Web CGI programs aren't particularly slow these days

December 27, 2023

I recently read Reminiscing CGI scripts (via), which talked about CGI scripts and in passing mentioned that they fell out of favour for, well, let me quote:

CGI scripts have fallen out of favor primarily due to concerns related to performance and security. [...]

This is in one sense true. Back in the era when CGIs were pushed aside by PHP and other more complex deployment environments like Apache's mod_perl and mod_wsgi, their performance was an issue, especially under what was then significant load. But this isn't because CGI programs are intrinsically slow in an absolute sense; it was because computers in the early 00s were not very powerful and might even be heavily (over-)shared in virtual hosting environments. When the computers acting as web servers couldn't do very much in general, everything less you could get them to do could make a visible difference, including not starting a separate program or two for each request.

Modern computers are much faster and more powerful than the early 00s servers where PHP shoved CGIs aside; even a low end VPS is probably as good or better, with more memory, more CPU, and almost always a much faster disk. And unsurprisingly, CGIs have gotten a lot faster and a lot better at handling load in absolute terms.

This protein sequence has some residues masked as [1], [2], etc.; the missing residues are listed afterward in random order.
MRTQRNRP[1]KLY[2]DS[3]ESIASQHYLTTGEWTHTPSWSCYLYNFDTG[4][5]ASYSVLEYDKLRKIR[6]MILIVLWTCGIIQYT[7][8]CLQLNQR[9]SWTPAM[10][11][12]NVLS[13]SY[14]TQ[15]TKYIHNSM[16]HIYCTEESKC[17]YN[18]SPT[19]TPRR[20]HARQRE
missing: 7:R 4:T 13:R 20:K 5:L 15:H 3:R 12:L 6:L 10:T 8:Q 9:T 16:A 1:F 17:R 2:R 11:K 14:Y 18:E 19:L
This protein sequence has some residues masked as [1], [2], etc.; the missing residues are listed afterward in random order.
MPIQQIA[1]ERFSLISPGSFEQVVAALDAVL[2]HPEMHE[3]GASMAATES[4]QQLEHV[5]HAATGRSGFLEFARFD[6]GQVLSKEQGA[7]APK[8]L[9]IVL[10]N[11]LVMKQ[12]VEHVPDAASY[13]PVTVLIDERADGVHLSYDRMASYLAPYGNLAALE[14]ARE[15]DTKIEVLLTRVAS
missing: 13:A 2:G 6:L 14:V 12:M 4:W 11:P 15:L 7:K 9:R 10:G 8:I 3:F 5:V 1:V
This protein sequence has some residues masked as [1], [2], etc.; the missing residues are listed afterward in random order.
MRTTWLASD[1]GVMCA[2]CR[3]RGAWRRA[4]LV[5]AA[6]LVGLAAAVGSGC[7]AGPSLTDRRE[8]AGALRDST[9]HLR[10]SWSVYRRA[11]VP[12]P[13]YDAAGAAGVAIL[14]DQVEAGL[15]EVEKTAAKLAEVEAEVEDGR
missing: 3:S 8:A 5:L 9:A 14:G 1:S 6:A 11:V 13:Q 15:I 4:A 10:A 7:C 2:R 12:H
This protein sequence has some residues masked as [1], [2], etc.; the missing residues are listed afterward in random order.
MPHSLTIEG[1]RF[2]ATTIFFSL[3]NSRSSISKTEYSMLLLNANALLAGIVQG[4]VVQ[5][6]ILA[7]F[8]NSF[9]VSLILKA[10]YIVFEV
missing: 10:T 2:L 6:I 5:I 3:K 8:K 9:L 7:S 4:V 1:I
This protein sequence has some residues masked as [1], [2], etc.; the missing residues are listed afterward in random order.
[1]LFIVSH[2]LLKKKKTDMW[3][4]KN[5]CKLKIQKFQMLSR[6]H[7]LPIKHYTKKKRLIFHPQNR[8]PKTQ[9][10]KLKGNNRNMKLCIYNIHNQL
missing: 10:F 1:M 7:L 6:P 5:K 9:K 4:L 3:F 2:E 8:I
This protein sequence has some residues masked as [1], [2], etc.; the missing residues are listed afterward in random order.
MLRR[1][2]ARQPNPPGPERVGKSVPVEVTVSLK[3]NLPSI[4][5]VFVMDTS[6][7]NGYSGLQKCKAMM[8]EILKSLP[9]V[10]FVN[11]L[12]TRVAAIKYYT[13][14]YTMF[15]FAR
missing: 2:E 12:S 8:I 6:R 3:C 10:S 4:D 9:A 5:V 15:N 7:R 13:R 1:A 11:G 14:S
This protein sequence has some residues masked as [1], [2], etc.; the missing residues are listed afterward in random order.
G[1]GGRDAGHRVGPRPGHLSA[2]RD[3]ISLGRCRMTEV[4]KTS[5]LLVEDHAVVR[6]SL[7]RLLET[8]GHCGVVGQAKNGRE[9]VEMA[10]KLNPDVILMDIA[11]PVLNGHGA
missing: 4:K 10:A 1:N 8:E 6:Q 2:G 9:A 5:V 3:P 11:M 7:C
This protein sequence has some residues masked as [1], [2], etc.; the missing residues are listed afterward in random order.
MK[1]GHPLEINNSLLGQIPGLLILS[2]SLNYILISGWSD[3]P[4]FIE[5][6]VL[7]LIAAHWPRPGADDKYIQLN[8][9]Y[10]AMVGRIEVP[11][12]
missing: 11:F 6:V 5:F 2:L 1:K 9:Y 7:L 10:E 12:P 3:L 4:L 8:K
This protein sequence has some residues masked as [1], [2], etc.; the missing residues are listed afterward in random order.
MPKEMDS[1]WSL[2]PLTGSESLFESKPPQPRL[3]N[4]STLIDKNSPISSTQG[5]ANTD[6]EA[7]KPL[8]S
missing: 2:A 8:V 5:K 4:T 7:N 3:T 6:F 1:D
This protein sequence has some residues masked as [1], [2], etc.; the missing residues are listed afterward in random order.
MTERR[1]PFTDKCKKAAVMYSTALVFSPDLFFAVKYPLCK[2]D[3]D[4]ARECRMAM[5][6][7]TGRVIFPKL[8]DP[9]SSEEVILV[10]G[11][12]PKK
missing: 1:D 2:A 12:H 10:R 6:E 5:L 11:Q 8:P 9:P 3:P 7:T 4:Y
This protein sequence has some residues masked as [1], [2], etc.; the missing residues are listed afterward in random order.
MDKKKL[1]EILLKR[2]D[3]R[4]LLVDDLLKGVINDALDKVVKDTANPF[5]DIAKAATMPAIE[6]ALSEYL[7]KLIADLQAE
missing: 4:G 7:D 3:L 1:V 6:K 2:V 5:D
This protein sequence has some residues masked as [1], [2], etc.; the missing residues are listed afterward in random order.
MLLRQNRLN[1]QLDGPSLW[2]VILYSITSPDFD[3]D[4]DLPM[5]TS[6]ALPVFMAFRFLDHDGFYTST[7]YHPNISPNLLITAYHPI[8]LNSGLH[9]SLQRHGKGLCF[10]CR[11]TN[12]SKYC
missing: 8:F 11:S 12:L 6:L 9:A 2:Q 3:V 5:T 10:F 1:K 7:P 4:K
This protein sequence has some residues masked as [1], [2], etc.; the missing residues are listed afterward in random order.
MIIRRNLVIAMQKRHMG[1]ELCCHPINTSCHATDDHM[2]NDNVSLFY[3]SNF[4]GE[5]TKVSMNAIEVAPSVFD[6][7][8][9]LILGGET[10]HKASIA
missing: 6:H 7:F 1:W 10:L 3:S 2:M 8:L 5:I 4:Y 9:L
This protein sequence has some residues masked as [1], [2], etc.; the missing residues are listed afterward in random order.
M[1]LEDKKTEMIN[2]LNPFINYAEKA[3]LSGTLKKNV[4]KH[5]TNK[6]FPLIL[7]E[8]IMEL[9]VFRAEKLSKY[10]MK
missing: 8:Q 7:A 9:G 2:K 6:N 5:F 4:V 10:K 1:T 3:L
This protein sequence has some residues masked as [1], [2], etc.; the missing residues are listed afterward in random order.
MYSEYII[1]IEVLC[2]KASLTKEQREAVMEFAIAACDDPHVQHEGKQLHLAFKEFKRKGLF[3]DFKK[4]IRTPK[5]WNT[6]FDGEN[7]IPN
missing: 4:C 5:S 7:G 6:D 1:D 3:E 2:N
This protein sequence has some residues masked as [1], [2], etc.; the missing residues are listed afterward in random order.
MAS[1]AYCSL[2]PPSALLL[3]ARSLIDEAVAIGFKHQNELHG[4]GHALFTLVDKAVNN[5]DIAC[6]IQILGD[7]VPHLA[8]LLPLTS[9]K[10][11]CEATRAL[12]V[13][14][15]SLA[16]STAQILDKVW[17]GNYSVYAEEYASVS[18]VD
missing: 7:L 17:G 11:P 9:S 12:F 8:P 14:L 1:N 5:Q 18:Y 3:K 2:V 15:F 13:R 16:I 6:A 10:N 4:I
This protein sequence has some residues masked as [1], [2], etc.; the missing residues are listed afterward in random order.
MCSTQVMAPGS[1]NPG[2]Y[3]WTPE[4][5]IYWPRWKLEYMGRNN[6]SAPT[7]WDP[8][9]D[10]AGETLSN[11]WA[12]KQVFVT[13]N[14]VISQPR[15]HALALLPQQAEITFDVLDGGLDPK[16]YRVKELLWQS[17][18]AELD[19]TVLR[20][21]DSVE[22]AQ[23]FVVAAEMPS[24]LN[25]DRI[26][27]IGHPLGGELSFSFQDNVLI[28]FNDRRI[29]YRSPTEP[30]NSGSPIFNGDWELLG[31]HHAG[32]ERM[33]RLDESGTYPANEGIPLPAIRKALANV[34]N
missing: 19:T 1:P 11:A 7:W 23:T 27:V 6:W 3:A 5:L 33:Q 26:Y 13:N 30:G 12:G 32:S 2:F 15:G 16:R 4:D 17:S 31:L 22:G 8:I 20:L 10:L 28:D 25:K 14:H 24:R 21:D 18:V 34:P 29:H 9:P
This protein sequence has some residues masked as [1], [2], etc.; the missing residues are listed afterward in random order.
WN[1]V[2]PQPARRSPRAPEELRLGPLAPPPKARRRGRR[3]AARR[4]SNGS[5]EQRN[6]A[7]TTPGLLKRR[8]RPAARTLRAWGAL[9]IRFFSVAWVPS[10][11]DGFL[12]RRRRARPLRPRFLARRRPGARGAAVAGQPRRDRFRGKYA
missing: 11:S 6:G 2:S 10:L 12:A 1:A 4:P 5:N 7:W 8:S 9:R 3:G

To illustrate this, I put together a very basic CGI in Python and Go, stuck them in my area on our general purpose web server, and tested how fast they would run. On our run of the mill Ubuntu web server, the Python version took around 17 milliseconds to run and the Go version around four milliseconds (in both cases when they'd been run somewhat recently). Because the CGIs are more or less doing nothing in both cases, this is pretty much measuring the execution overhead of running a CGI. A real Python CGI would take longer to start because it has more things to import, but even then it's not necessarily terribly slow.

(As another data point, I have ongoing numbers for the response time of Wandering Thoughts, which is a rather complex piece of Python normally running as a CGI. On fairly basic (virtual) hardware, it seems to average about 0.17 seconds for the front page (including things like TLS overhead), which is down noticeably from a decade ago.)

Given that CGI scripts have their attractions for modest scale pages and sites, it's useful to know that CGI programs are not as terrible as they're often made out to be in old sources (or people working from old sources). Using a CGI program is a perfectly good deployment strategy for many web applications (and you can take advantages of other general web server features).

(Yes, your CGI may slow down if you're getting a hundred hits a second. How likely is that to happen, and if it does, how critical is the slowdown? There are some environments where you absolutely want and need to plan for this, but also quite a number where you don't.)

Written on 27 December 2023.
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Last modified: Wed Dec 27 23:01:48 2023
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